Ashley Aguilar

Born in Misawa, Japan, The University of Texas at San Antonio graduate student, Ashley Aguilar, lived in three different countries before moving to San Antonio with her military family in 2006. With a childhood full of traveling, she developed an affinity for geology and solving environmental problems in countries across the world. In 2018, she took the risk of leaving her full-time job as a high school math teacher to pursue her graduate degrees at UTSA. After successfully completing her master’s degree in the College of Sciences over the summer, she began her doctoral studies in environmental engineering in the Klesse College of Engineering and Integrated Design in Fall 2022.

A UTSA student through and through, Aguilar graduated from the university in 2014 with her bachelor’s degree in mathematics and completed her master’s degree in earth and planetary sciences. Her graduate research focused on investigating trace elements of arsenic and fluoride and their link to temperature released into groundwater from a geothermal source, a severe problem in many Latin-American countries. It was thanks to several grants that Aguilar was able to successfully conduct her research including funding from NASA’s MUREP (Minority University Research and Education Project) Institutional Research Opportunity (MIRO) program and a Geoscience Research Grant from the Geological Society of America (GSA). Her GSA grant even allowed her to travel to San Miguel de Allende in Central Mexico to conduct her investigation. She successfully defended her thesis in August 2022.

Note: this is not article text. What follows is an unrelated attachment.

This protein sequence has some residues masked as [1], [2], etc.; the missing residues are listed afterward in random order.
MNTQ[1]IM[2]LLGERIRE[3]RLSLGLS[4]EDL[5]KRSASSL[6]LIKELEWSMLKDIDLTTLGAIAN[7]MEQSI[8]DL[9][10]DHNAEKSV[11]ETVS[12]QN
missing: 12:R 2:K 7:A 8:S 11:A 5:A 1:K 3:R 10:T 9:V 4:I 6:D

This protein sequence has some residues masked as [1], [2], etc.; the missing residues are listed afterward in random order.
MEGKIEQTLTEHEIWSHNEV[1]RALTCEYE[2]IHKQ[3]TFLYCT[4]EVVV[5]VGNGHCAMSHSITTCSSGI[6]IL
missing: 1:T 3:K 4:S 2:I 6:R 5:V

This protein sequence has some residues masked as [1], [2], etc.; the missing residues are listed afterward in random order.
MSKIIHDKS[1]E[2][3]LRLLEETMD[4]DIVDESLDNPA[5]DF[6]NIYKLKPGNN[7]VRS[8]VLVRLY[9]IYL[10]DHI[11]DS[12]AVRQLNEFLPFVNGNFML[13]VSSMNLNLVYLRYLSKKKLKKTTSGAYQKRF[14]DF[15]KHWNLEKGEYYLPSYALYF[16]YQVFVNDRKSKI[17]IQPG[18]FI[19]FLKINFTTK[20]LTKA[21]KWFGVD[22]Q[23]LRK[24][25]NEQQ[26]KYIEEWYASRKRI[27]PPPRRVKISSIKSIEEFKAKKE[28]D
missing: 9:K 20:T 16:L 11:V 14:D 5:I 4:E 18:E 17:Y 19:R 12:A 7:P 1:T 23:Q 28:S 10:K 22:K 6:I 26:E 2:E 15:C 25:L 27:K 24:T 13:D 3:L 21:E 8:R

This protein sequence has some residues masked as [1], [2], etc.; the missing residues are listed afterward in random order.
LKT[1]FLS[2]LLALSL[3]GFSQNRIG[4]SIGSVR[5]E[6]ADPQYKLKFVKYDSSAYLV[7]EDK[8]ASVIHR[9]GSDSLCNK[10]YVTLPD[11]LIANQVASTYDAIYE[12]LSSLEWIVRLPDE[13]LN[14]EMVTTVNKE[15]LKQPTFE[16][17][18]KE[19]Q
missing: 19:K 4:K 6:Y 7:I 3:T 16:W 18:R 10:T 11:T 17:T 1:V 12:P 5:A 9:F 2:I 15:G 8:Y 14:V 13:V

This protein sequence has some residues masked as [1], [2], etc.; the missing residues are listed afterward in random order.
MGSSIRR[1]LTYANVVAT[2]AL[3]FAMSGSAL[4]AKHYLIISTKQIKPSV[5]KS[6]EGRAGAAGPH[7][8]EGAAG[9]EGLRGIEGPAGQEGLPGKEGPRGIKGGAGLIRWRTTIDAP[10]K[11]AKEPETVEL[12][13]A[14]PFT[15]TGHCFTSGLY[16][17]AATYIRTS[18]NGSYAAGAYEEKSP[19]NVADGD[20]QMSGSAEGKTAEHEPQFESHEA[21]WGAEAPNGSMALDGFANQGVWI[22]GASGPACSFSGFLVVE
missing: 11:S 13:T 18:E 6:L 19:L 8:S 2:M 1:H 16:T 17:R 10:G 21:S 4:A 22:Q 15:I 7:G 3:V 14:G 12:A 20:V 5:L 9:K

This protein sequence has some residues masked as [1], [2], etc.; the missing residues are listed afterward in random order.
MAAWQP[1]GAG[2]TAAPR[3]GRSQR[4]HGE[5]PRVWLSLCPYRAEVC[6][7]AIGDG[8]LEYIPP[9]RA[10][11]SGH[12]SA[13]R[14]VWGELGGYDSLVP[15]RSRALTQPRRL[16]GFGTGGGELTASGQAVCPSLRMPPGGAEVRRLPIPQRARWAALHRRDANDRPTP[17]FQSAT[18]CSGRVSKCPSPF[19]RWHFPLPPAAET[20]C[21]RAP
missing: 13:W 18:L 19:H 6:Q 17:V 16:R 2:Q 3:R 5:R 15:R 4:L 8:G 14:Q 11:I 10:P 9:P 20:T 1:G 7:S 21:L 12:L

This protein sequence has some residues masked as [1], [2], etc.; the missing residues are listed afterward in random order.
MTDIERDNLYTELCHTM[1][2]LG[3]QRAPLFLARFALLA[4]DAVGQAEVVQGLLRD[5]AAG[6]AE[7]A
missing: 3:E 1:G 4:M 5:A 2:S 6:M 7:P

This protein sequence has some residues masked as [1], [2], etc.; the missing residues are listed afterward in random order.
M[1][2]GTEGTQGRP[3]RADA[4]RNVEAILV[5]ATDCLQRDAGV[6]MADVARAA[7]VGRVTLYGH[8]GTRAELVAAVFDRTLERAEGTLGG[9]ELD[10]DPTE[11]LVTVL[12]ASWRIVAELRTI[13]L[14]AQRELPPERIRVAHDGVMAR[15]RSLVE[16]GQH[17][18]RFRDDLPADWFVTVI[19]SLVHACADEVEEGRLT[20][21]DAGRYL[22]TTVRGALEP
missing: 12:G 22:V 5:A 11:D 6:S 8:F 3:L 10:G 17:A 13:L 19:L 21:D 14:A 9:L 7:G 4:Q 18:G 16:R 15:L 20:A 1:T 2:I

“I quit my salary job to come back to school full-time. It was a big decision knowing that I wouldn’t be receiving my paychecks,” expressed Aguilar. “So, I am very grateful for all of my scholarships and anyone who has ever given me a red cent. That funding has made my research possible and kept me afloat for these last four years.” 

While in school, Aguilar makes a point to keep a full schedule. During her senior year as an undergraduate student, she founded UTSA’s chapter of the Association for Environmental Engineers (AEG). Along with taking on a lead role in UTSA’s AEG chapter, she also sits on the board of the AEG Texas Chapter as a student organization liaison, and serves on the Diversity, Equity, and Inclusion committee for the national chapter. As an undergraduate student, Aguilar was awarded the AEG’s Christopher C. Mathewson Scholarship for her hard work and high level of involvement in the association. She has also received the Dwight David Eisenhower Transportation Fellowship, participates in the Epsilon Omega chapter of Sigma Gamma Epsilon Honor Society for Earth Sciences and spends time volunteering with the San Antonio River Authority. While any free time she may have is taken up by extracurricular activities, she expressed that being around other passionate UTSA students makes it all worthwhile. 

“The geology community on campus is so welcoming and inviting. Everybody seems to be excited to learn about the world around them and it’s nice to finally be surrounded by likeminded people. It makes a huge difference and we all keep each other motivated,” said Aguilar.  

Looking towards the future, Aguilar plans on becoming an environmental engineer and receiving her engineering license to work as a project manager for a major company. She ultimately hopes to open up her own environmental engineering business. She credits the financial support she has received for helping to make her dreams achievable. 

“I’m so grateful to have the opportunity to have a financially sound future. I have so many goals that the student debt epidemic would have prevented me from accomplishing - like it has to so many in my generation. I can’t express my gratitude enough,” said Aguilar.

To learn about creating scholarship opportunities at UTSA visit